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Lutheran Humanists On Greek: The History Of Greek And Greek In History

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Chapter Summary

Lutheran engagement with antiquity, Greek or other, was predominantly textual. This chapter examines Lutheran opinions concerning the Greek language itself. It attempts at reconstructing Melanchthonian views on the history of Greek and Greek in history. Throughout his forty-two years in Wittenberg Melanchthon continued to lecture on Greek authors, and published Latin translations and commentaries on Greek works. This is in itself revealing since a lectureship in the lower faculty was often treated by contemporaries as a stepping-stone to a professorship at one of the three higher faculties. Martin Crusius postulated the necessity of Greek and its role in history in a short preface to the first part of his Grammatica Graeca. The chapter attempts to demonstrate that the ideology behind an endorsement of Greek studies was deeply rooted in a more general Protestant view of history.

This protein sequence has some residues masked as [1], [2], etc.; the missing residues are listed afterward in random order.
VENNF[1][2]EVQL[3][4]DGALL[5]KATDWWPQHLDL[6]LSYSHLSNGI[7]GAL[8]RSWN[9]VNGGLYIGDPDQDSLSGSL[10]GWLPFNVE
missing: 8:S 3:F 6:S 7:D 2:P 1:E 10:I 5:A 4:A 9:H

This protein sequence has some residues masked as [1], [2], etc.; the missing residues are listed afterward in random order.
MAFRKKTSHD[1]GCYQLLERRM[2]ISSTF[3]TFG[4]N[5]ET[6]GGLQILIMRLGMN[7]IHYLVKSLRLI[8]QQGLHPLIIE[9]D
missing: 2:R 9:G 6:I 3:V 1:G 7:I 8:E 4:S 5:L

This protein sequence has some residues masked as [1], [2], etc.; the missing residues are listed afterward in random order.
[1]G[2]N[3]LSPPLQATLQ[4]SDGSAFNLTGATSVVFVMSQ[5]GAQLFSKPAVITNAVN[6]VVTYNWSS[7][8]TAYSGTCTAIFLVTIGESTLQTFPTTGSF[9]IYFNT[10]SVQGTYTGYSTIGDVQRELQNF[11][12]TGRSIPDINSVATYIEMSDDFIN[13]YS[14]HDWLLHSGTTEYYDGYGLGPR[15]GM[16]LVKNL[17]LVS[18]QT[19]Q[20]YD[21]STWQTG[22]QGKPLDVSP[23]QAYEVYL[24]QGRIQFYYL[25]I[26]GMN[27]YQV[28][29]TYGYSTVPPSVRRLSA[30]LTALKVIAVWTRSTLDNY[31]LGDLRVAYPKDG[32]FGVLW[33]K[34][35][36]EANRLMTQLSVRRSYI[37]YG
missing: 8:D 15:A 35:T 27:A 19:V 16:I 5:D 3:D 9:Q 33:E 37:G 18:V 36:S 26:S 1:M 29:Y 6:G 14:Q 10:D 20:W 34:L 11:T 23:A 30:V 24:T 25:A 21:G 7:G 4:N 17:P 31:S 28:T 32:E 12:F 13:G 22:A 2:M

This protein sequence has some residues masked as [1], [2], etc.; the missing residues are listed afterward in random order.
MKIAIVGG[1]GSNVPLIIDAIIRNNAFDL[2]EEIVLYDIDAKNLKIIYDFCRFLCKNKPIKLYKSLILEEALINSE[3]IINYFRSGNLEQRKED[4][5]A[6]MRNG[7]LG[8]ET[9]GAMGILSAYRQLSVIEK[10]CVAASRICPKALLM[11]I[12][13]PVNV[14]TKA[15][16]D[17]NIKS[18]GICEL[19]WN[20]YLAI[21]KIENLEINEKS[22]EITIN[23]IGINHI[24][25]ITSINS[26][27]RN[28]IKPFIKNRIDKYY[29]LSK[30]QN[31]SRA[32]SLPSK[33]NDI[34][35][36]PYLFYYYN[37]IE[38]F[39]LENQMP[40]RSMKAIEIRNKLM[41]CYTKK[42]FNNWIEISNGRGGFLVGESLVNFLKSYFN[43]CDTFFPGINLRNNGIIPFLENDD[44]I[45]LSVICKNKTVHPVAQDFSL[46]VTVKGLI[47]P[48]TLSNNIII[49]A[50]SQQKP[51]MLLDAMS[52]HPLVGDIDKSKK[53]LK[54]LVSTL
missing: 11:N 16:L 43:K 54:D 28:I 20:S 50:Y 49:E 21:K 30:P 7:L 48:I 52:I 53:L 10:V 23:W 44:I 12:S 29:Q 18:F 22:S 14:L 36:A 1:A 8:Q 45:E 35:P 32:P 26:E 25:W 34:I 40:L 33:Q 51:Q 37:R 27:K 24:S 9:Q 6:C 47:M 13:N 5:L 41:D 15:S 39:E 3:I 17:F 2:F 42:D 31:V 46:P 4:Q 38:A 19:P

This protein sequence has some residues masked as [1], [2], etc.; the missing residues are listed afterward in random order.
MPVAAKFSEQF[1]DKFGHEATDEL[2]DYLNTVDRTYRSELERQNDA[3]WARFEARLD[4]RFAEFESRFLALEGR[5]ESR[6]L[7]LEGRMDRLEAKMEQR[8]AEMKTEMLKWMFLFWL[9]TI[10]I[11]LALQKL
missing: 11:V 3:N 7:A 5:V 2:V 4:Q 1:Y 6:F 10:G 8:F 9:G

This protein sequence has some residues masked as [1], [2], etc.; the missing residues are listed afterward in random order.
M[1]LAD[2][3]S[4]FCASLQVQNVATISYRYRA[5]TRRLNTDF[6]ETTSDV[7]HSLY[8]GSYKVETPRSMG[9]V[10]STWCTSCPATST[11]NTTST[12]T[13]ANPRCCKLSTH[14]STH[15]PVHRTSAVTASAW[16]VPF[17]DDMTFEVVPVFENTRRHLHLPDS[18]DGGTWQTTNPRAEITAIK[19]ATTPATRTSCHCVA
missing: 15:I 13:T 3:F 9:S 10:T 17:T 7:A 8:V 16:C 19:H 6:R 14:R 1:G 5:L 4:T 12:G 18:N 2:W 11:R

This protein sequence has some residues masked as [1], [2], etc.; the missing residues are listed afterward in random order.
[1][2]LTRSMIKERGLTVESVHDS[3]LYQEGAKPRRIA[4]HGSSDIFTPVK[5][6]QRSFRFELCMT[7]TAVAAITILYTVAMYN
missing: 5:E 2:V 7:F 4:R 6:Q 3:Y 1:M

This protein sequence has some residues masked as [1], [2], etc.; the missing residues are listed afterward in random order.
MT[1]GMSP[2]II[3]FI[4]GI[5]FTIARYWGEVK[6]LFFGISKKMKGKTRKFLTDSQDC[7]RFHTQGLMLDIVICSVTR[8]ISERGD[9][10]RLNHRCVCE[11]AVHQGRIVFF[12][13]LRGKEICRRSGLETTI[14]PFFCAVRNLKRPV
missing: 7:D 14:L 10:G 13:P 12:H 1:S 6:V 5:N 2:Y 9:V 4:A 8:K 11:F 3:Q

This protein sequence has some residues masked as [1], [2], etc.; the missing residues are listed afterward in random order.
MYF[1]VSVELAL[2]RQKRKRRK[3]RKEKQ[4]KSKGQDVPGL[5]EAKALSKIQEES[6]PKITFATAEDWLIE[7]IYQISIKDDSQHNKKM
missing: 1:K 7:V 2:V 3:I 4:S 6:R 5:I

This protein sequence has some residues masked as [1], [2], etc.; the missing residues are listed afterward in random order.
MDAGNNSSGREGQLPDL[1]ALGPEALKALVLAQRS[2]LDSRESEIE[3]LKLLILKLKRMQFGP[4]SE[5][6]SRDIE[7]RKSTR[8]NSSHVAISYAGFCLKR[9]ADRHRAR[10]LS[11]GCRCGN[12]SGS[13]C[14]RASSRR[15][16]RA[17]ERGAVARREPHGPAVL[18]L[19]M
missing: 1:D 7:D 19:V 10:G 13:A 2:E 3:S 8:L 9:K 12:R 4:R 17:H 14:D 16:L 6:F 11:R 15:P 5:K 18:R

Keywords: Greek; Lutheran humanists; Martin Crusius; Melanchthon



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